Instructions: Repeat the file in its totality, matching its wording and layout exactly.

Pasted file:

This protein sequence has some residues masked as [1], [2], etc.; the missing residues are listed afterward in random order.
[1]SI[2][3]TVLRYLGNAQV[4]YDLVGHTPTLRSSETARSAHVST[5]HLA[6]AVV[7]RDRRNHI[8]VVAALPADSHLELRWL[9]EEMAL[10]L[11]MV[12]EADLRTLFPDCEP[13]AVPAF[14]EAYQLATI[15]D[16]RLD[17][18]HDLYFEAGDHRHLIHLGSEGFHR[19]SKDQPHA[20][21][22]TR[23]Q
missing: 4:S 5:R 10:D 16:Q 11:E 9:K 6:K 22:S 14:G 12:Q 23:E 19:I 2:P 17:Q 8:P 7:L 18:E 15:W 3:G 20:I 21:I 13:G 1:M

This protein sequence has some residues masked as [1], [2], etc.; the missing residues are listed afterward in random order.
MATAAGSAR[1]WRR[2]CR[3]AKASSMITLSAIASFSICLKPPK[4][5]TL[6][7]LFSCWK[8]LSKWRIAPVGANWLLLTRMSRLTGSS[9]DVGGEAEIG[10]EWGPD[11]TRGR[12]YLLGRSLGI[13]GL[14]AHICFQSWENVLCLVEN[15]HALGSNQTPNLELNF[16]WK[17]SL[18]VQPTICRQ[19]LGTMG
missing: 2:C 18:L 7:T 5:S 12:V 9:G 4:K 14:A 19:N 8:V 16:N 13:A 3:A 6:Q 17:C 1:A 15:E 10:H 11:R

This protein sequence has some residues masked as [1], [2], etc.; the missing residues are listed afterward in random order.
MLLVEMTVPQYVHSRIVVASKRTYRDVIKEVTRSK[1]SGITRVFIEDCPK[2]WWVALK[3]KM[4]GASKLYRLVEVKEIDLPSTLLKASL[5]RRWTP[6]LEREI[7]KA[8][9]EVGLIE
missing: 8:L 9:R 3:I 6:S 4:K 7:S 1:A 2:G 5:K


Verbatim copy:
This protein sequence has some residues masked as [1], [2], etc.; the missing residues are listed afterward in random order.
[1]SI[2][3]TVLRYLGNAQV[4]YDLVGHTPTLRSSETARSAHVST[5]HLA[6]AVV[7]RDRRNHI[8]VVAALPADSHLELRWL[9]EEMAL[10]L[11]MV[12]EADLRTLFPDCEP[13]AVPAF[14]EAYQLATI[15]D[16]RLD[17][18]HDLYFEAGDHRHLIHLGSEGFHR[19]SKDQPHA[20][21][22]TR[23]Q
missing: 4:S 5:R 10:D 16:Q 11:E 9:K 6:K 22:S 14:G 12:Q 23:E 19:I 2:P 17:Q 8:P 7:L 18:E 15:W 3:G 20:I 21:I 13:G 1:M

This protein sequence has some residues masked as [1], [2], etc.; the missing residues are listed afterward in random order.
MATAAGSAR[1]WRR[2]CR[3]AKASSMITLSAIASFSICLKPPK[4][5]TL[6][7]LFSCWK[8]LSKWRIAPVGANWLLLTRMSRLTGSS[9]DVGGEAEIG[10]EWGPD[11]TRGR[12]YLLGRSLGI[13]GL[14]AHICFQSWENVLCLVEN[15]HALGSNQTPNLELNF[16]WK[17]SL[18]VQPTICRQ[19]LGTMG
missing: 2:C 18:L 7:T 5:S 12:V 9:G 4:K 14:A 19:N 8:V 16:N 13:A 3:A 6:Q 17:C 1:A 15:E 10:H 11:R

This protein sequence has some residues masked as [1], [2], etc.; the missing residues are listed afterward in random order.
MLLVEMTVPQYVHSRIVVASKRTYRDVIKEVTRSK[1]SGITRVFIEDCPK[2]WWVALK[3]KM[4]GASKLYRLVEVKEIDLPSTLLKASL[5]RRWTP[6]LEREI[7]KA[8][9]EVGLIE
missing: 8:L 9:R 3:I 6:S 4:K 7:S 1:A 2:G 5:K